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Evidence-Based Nursing

Reference Librarian

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library@reynolds.edu

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APA citation style is a set of rules created by the American Psychological Association that establishes standards of written communication (college research papers; articles, books and other documents submitted for publication) including:

  • formatting and page layout
  • writing style
  • citing sources

APA citation style is often used in the following classes/fields:

  • Social Sciences, such as Psychology, Sociology, Economics, and Criminology
  • Business
  • Nursing

We keep a copy of the manual at the Library Reference Desk at all three Reynolds campuses.

  • References page is a list of fully referenced citations used when writing a paper.
  • Authors are listed by last name and first and middle initial/s (e.g., Brown, J.E.). For a work with up to 20 authors, include all of the names in the reference. When the work has 21 or more authors, include only the first 19 names.
  • Year of publication follows author name/s.
  • In text citations must include author's last name and year of publication in parentheses - example: (Williams, 2009). If page numbers are available include the page/s where you took a direct quote or paraphrased. Use p. for one page and pp. for a page range - example: (Williams, 2009, pp. 32-33).
  • Book titles are formatted in italics; capitalize only the first letter of the first word in the title, subtitle and any proper nouns in the title. Acronyms in a title should be in all caps (e.g., Brewing justice: Fair trade coffee, sustainability, and survival).
  • Journal titles are also formatted in italics. Capitalize the first letter of each significant word in the journal title (e.g., New England Journal of Medicine).
  • Titles from journal articles and book chapters - capitalize only the first letter of the first word in the title, subtitle and any proper nouns in the title. Acronyms in a title should be in all caps (e.g., A descriptive review of ADHD coaching research: Implications for college students).
  • Resources found in a library database: Do not list the database name, the database URL or the access date. Resources should be treated as print works except for journal articles that include a DOI number.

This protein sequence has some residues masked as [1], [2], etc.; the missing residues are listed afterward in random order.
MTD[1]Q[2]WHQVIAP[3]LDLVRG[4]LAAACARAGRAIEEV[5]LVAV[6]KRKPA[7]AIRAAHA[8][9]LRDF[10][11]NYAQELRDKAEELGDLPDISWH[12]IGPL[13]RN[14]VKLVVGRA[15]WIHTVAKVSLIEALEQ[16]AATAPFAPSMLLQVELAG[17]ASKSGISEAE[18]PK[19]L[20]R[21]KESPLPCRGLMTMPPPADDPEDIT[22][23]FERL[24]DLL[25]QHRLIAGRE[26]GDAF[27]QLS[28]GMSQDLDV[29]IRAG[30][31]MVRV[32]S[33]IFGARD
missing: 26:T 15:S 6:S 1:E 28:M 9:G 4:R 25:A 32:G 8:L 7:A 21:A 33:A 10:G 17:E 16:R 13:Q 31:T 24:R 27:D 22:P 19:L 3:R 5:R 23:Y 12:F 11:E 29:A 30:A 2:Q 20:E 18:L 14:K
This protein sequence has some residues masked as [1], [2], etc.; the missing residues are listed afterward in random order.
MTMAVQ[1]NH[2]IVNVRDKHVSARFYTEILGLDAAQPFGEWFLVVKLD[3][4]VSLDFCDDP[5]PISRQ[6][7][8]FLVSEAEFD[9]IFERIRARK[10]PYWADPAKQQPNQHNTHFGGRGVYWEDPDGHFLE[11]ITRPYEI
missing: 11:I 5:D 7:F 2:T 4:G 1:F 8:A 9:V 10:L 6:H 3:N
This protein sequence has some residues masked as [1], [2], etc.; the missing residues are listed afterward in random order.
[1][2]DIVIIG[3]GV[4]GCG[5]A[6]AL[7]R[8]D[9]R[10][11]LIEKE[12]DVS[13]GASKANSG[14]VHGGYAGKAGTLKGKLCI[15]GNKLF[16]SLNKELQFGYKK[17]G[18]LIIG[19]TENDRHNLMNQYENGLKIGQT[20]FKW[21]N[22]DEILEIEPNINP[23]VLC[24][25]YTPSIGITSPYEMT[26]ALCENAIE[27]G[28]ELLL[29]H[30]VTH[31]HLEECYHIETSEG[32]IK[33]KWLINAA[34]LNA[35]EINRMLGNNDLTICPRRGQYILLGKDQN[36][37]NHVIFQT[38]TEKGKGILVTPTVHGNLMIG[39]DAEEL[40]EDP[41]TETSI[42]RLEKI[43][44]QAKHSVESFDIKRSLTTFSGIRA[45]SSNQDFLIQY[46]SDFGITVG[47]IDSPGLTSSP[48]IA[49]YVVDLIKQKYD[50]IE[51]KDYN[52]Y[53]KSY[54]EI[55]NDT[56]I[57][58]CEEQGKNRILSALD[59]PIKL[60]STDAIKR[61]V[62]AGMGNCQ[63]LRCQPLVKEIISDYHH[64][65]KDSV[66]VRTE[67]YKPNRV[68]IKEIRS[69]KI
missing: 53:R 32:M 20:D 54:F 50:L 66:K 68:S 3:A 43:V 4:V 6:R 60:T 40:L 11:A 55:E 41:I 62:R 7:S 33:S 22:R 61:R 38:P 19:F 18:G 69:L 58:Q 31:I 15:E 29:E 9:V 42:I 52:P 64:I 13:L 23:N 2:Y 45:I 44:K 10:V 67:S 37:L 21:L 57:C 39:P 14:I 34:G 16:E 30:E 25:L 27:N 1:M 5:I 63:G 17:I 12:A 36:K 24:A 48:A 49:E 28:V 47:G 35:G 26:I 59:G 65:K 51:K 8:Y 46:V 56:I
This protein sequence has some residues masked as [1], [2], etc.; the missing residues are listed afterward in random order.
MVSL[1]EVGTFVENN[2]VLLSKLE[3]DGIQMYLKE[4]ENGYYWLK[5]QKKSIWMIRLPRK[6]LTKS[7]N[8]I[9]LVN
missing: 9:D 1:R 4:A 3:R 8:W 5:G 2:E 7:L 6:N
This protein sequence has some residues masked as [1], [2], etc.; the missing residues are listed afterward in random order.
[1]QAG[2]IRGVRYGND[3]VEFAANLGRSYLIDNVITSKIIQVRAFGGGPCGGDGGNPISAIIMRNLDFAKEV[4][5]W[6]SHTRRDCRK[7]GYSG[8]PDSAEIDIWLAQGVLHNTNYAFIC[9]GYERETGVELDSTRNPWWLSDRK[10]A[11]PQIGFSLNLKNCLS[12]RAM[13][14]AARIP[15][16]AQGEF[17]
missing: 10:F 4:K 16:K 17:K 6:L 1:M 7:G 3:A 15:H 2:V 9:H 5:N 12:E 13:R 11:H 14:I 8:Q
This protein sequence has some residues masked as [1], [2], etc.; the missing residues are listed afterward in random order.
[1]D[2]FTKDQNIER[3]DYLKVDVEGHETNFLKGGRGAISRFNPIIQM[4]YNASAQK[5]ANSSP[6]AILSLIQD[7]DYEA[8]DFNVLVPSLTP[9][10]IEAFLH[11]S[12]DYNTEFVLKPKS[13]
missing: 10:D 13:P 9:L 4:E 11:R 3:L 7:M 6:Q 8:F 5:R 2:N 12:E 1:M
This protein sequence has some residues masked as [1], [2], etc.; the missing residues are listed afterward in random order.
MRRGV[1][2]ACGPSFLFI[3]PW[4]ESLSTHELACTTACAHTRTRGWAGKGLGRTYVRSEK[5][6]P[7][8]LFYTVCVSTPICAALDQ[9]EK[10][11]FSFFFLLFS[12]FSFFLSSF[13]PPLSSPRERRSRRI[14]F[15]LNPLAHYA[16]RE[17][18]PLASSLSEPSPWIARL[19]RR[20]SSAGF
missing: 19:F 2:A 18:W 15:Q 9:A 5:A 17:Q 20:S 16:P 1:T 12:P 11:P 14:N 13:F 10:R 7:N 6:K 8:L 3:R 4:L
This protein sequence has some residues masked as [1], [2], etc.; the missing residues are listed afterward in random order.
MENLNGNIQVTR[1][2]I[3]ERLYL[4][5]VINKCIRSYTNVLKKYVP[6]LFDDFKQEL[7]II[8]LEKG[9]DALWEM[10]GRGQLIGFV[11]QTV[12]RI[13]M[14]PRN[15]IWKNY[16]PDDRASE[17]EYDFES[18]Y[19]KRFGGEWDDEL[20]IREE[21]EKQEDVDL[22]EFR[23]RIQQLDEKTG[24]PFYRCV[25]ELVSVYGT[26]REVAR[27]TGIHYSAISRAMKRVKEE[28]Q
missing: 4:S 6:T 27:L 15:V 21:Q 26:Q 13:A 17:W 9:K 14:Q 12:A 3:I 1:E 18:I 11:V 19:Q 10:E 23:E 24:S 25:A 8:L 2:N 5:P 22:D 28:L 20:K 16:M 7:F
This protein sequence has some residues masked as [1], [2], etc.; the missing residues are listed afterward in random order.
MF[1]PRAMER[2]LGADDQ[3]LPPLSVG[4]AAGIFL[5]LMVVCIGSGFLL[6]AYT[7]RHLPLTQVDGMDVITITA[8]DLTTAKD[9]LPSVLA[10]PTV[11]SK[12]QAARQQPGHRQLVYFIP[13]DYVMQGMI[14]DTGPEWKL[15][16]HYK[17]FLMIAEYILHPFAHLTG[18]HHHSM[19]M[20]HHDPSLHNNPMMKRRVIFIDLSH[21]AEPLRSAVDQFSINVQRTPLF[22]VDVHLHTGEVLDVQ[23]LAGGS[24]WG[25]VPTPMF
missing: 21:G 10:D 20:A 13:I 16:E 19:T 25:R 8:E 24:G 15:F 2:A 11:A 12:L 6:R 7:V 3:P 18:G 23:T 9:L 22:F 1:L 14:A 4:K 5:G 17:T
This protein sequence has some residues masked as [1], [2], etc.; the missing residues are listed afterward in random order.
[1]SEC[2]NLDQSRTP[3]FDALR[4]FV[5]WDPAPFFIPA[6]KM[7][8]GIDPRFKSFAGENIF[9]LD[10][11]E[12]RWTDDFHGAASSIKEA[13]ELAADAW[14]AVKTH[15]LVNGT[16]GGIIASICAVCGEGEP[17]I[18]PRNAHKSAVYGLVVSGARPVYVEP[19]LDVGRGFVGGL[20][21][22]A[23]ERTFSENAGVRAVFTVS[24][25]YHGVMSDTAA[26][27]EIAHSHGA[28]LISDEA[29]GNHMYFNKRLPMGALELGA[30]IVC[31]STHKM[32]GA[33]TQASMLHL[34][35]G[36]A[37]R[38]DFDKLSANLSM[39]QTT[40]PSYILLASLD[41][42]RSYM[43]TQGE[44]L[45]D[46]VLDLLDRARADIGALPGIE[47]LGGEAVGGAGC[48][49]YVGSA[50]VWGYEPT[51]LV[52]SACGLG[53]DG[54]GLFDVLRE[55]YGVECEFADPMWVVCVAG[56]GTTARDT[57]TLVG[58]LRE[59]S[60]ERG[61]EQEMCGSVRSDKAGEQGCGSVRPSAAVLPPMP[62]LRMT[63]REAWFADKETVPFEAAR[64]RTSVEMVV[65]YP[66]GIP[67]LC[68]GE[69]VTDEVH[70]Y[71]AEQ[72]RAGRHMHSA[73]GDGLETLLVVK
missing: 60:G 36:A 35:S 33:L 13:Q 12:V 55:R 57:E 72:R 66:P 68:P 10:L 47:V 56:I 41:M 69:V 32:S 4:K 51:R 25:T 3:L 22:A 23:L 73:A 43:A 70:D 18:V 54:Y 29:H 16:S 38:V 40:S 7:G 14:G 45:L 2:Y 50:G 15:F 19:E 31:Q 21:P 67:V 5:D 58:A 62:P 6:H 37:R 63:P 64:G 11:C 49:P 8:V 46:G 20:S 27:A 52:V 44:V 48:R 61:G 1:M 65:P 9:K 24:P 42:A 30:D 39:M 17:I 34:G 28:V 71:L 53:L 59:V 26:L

• DOI or URL - use the DOI number if available. A DOI (Digital Object Identifier) is a string of numbers, letters and symbols used to identify a specific article and link to the article citation on the web. While a URL (web address) might change, a DOI number will never change (e.g., https://doi.org/10.1044/2015_AJA-15-0021). If a journal, magazine or newspaper is found on the open web (not a library database) and there is no DOI number, include the URL (e.g., https://www.ahead.org/professional-resources/publications/jped/archived-jped/jped-volume-31). When entering full citations in your References list, do not include periods at the end of a DOI number or a URL.

Formatting changes:

  • New guidelines for formatting student papers
  • More options for choosing a font size and style (other than Times New Roman 12) as long as the fonts are legible and widely available
  • One space after sentence period
  • More quotations will be used rather than italicizing words
  • In-text citations – if a source was written by 3 or more authors, you can use et al.

More Citation examples:

  • The new manual includes more citation examples that include classroom material, Intranet sources, and social media such as Facebook, Instagram and Twitter

Resources found in the library databases:

  • Continue to use the DOI URL for journal articles that include a DOI #. A DOI (Digital Object Identifier) is a string of numbers, letters and symbols used to identify a specific article and link to the article citation on the web. While a URL (web address) might change, a DOI number will never change (e.g., https://doi.org/10.1044/2015_AJA-15-0021).
  • Journal articles without a DOI # including eBooks, magazine and newspaper articles found in a library database should be treated as print works. Do not list the database name, the database or publisher's homepage URL, or the access date. Only include database information in the reference if the source comes from a database that publishes original, proprietary content, such as UpToDate. For an explanation of this change, click here.